Weather Channel’s Schwartz Dies After Battle With Cancer

Weather Channel meteorologist Dave Schwartz died Saturday after a long battle with cancer, the network said. He was 63.

Schwartz was with The Weather Channel for 22 years.

“He was a fan and staff favorite because he so obviously loved what he did, he had a unique zen-like ability draw the audience into the fascinating world of weather, and was just a great friend,” said Weather Channel president David Clark in an internal memo. “Many of us grew up watching him.   His passion for weather was contagious and he inspired many young people to enter the field of meteorology.  Dave made a huge contribution to The Weather Channel, there is no doubt his legacy will endure."

“Dave Schwartz was not only the best and most creative personality to ever appear on The Weather Channel, but an incredible man who, just by knowing, talking to, and watching him, made you a better person and broadcaster,” Jim Cantore, his colleague at the network, said on Facebook.

“Dave was never afraid to try something different on air. He made you laugh and wish you could do it like he did. Even off air, he made you laugh. His Mr. Magoo impression was flawless. I can just close my eyes and see him doing it and I have to laugh. Everything was genuine about this wonderful man. He was everybody's friend and that's what he really wanted to be. He made so many of us laugh, smile, and wish we were like him. He was so genuine and trustworthy – things that come from the soul and cannot be taught,” Cantore said.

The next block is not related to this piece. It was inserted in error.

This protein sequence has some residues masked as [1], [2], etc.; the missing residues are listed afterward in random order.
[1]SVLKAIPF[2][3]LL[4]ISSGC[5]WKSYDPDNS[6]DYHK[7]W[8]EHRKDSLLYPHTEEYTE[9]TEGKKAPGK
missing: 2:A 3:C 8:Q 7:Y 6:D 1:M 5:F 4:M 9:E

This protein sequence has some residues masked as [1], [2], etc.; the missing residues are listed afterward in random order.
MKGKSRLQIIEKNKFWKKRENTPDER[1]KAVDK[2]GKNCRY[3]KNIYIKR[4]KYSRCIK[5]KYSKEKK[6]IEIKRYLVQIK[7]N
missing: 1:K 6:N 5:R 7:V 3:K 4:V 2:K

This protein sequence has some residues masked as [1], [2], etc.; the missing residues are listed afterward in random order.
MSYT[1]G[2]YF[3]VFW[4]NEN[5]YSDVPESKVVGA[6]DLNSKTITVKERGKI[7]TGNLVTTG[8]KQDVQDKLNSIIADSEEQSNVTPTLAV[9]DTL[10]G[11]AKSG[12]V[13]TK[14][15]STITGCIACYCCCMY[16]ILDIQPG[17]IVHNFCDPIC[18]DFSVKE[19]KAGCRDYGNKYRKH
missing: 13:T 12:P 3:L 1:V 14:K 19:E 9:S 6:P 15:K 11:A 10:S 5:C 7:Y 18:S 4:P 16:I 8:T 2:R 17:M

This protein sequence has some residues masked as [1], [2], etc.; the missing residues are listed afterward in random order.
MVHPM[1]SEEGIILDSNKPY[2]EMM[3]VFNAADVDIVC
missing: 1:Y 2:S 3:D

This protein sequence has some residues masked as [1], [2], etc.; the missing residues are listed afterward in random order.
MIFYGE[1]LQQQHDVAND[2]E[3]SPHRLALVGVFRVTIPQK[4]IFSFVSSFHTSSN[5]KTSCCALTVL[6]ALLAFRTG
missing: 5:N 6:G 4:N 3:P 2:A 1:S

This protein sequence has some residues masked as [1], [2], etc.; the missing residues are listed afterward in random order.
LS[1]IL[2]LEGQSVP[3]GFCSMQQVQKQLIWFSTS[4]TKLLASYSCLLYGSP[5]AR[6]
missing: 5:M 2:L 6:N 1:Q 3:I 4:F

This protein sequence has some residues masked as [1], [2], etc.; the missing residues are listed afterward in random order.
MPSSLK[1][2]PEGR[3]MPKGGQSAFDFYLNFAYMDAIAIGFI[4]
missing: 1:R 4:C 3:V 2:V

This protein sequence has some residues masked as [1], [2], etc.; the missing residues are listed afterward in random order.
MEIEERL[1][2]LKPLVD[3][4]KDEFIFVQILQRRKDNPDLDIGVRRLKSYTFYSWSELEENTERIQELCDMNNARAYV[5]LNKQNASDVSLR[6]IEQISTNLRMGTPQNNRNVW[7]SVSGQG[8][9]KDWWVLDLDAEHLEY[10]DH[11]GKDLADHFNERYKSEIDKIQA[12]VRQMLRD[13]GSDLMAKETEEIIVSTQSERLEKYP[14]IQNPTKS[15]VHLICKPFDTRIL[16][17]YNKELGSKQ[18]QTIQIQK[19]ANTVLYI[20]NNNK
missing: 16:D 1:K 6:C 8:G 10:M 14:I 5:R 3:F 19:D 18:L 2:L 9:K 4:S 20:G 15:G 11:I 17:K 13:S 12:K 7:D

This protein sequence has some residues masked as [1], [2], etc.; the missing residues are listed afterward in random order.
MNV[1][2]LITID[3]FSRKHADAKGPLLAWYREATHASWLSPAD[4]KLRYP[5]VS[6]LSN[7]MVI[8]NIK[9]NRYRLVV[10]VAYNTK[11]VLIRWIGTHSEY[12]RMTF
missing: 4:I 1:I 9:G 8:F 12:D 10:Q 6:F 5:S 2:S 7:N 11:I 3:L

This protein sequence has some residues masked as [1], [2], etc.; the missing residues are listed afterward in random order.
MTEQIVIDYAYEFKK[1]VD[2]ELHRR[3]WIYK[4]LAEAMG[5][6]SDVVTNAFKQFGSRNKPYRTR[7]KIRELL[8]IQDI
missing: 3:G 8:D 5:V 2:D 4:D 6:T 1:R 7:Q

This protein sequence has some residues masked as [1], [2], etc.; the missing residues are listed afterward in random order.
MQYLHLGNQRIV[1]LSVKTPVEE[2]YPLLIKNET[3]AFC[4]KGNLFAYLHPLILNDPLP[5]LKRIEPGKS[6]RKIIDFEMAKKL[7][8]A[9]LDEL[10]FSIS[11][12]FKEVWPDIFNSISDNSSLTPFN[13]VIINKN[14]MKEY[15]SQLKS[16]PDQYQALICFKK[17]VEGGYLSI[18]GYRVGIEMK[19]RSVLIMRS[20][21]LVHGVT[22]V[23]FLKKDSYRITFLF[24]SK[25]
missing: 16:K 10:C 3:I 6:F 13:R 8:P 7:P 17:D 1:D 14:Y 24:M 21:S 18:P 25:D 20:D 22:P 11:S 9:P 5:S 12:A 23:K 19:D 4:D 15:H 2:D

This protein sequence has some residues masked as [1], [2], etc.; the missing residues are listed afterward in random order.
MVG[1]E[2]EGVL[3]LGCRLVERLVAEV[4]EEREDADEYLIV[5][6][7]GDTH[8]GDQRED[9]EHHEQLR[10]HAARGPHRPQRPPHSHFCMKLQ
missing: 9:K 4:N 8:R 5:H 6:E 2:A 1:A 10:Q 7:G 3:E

Schwartz had previously had two cancer diagnoses. After treatment and surgeries he was able to return to work both times.

Earlier this year, he told viewers about his battle with cancer on the channel and in an interview.

Jon Lafayette

Jon has been business editor of Broadcasting+Cable since 2010. He focuses on revenue-generating activities, including advertising and distribution, as well as executive intrigue and merger and acquisition activity. Just about any story is fair game, if a dollar sign can make its way into the article. Before B+C, Jon covered the industry for TVWeek, Cable World, Electronic Media, Advertising Age and The New York Post. A native New Yorker, Jon is hiding in plain sight in the suburbs of Chicago.